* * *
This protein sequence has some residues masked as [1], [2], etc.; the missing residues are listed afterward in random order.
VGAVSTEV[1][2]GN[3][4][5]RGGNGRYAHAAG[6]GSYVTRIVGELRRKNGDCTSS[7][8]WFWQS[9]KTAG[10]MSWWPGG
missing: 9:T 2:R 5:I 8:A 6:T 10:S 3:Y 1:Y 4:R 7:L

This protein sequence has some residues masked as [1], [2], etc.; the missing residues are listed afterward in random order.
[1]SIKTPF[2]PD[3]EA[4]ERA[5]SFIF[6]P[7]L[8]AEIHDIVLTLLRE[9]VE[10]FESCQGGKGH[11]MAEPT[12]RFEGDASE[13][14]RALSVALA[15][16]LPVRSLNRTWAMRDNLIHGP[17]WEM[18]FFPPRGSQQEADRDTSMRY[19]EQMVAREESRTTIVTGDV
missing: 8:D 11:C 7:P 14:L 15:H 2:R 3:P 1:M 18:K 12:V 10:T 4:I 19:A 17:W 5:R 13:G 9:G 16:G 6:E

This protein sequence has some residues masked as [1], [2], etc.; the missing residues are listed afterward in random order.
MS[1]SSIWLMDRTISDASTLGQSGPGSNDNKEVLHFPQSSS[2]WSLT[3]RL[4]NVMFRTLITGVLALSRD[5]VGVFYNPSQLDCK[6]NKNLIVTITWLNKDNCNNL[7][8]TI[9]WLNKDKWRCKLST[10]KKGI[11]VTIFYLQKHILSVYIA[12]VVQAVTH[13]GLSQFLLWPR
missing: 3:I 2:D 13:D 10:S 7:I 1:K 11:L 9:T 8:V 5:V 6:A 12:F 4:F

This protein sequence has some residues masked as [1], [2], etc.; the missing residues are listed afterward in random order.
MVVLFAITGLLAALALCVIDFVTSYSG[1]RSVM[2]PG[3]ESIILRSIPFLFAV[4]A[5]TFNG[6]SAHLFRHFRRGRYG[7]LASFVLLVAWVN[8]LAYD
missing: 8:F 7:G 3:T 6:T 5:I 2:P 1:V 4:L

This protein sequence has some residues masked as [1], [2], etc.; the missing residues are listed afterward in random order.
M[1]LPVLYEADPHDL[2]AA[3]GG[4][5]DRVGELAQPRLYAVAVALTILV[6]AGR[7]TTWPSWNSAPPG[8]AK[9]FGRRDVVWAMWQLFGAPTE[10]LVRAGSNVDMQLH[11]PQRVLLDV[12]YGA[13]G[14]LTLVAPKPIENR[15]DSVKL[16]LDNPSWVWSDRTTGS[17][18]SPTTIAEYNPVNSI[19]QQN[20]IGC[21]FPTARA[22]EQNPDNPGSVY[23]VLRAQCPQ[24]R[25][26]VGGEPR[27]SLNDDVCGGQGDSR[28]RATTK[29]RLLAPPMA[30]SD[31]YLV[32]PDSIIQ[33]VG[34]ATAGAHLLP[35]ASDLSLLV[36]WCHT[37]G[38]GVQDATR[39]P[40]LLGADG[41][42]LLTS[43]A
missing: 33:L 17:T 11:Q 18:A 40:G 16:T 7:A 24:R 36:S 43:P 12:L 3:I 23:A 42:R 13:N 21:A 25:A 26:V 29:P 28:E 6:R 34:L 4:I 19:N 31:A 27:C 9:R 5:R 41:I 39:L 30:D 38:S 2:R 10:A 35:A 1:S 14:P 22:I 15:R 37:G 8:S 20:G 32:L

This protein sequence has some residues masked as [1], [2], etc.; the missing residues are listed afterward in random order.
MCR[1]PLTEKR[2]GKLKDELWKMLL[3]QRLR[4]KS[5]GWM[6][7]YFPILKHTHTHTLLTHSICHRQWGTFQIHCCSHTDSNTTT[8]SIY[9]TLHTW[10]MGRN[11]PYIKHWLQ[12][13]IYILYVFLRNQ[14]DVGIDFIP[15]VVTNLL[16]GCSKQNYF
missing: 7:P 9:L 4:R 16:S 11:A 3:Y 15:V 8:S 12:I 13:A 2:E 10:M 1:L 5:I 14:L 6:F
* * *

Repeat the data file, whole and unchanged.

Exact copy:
This protein sequence has some residues masked as [1], [2], etc.; the missing residues are listed afterward in random order.
VGAVSTEV[1][2]GN[3][4][5]RGGNGRYAHAAG[6]GSYVTRIVGELRRKNGDCTSS[7][8]WFWQS[9]KTAG[10]MSWWPGG
missing: 9:T 2:R 5:I 8:A 6:T 10:S 3:Y 1:Y 4:R 7:L

This protein sequence has some residues masked as [1], [2], etc.; the missing residues are listed afterward in random order.
[1]SIKTPF[2]PD[3]EA[4]ERA[5]SFIF[6]P[7]L[8]AEIHDIVLTLLRE[9]VE[10]FESCQGGKGH[11]MAEPT[12]RFEGDASE[13][14]RALSVALA[15][16]LPVRSLNRTWAMRDNLIHGP[17]WEM[18]FFPPRGSQQEADRDTSMRY[19]EQMVAREESRTTIVTGDV
missing: 8:D 11:C 7:P 14:L 15:H 2:R 3:P 1:M 18:K 12:V 10:T 4:I 19:A 17:W 5:R 13:G 9:G 16:G 6:E

This protein sequence has some residues masked as [1], [2], etc.; the missing residues are listed afterward in random order.
MS[1]SSIWLMDRTISDASTLGQSGPGSNDNKEVLHFPQSSS[2]WSLT[3]RL[4]NVMFRTLITGVLALSRD[5]VGVFYNPSQLDCK[6]NKNLIVTITWLNKDNCNNL[7][8]TI[9]WLNKDKWRCKLST[10]KKGI[11]VTIFYLQKHILSVYIA[12]VVQAVTH[13]GLSQFLLWPR
missing: 3:I 2:D 13:D 10:S 7:I 1:K 11:L 9:T 8:V 5:V 6:A 12:F 4:F

This protein sequence has some residues masked as [1], [2], etc.; the missing residues are listed afterward in random order.
MVVLFAITGLLAALALCVIDFVTSYSG[1]RSVM[2]PG[3]ESIILRSIPFLFAV[4]A[5]TFNG[6]SAHLFRHFRRGRYG[7]LASFVLLVAWVN[8]LAYD
missing: 8:F 7:G 3:T 6:T 5:I 2:P 1:V 4:L

This protein sequence has some residues masked as [1], [2], etc.; the missing residues are listed afterward in random order.
M[1]LPVLYEADPHDL[2]AA[3]GG[4][5]DRVGELAQPRLYAVAVALTILV[6]AGR[7]TTWPSWNSAPPG[8]AK[9]FGRRDVVWAMWQLFGAPTE[10]LVRAGSNVDMQLH[11]PQRVLLDV[12]YGA[13]G[14]LTLVAPKPIENR[15]DSVKL[16]LDNPSWVWSDRTTGS[17][18]SPTTIAEYNPVNSI[19]QQN[20]IGC[21]FPTARA[22]EQNPDNPGSVY[23]VLRAQCPQ[24]R[25][26]VGGEPR[27]SLNDDVCGGQGDSR[28]RATTK[29]RLLAPPMA[30]SD[31]YLV[32]PDSIIQ[33]VG[34]ATAGAHLLP[35]ASDLSLLV[36]WCHT[37]G[38]GVQDATR[39]P[40]LLGADG[41][42]LLTS[43]A
missing: 33:L 17:T 11:Q 18:A 40:G 16:T 7:A 24:R 36:S 43:P 12:L 3:I 23:A 42:R 13:N 21:A 25:A 26:V 29:P 28:E 6:R 34:L 4:I 19:N 31:A 27:C 9:R 5:R 41:I 39:L 30:D 38:S 2:R 10:A 35:A 1:S 14:P 22:I 15:R 37:G 8:S 20:G 32:L

This protein sequence has some residues masked as [1], [2], etc.; the missing residues are listed afterward in random order.
MCR[1]PLTEKR[2]GKLKDELWKMLL[3]QRLR[4]KS[5]GWM[6][7]YFPILKHTHTHTLLTHSICHRQWGTFQIHCCSHTDSNTTT[8]SIY[9]TLHTW[10]MGRN[11]PYIKHWLQ[12][13]IYILYVFLRNQ[14]DVGIDFIP[15]VVTNLL[16]GCSKQNYF
missing: 7:P 9:L 4:R 16:S 11:A 3:Y 15:V 8:S 12:I 13:A 2:E 10:M 1:L 5:I 14:L 6:F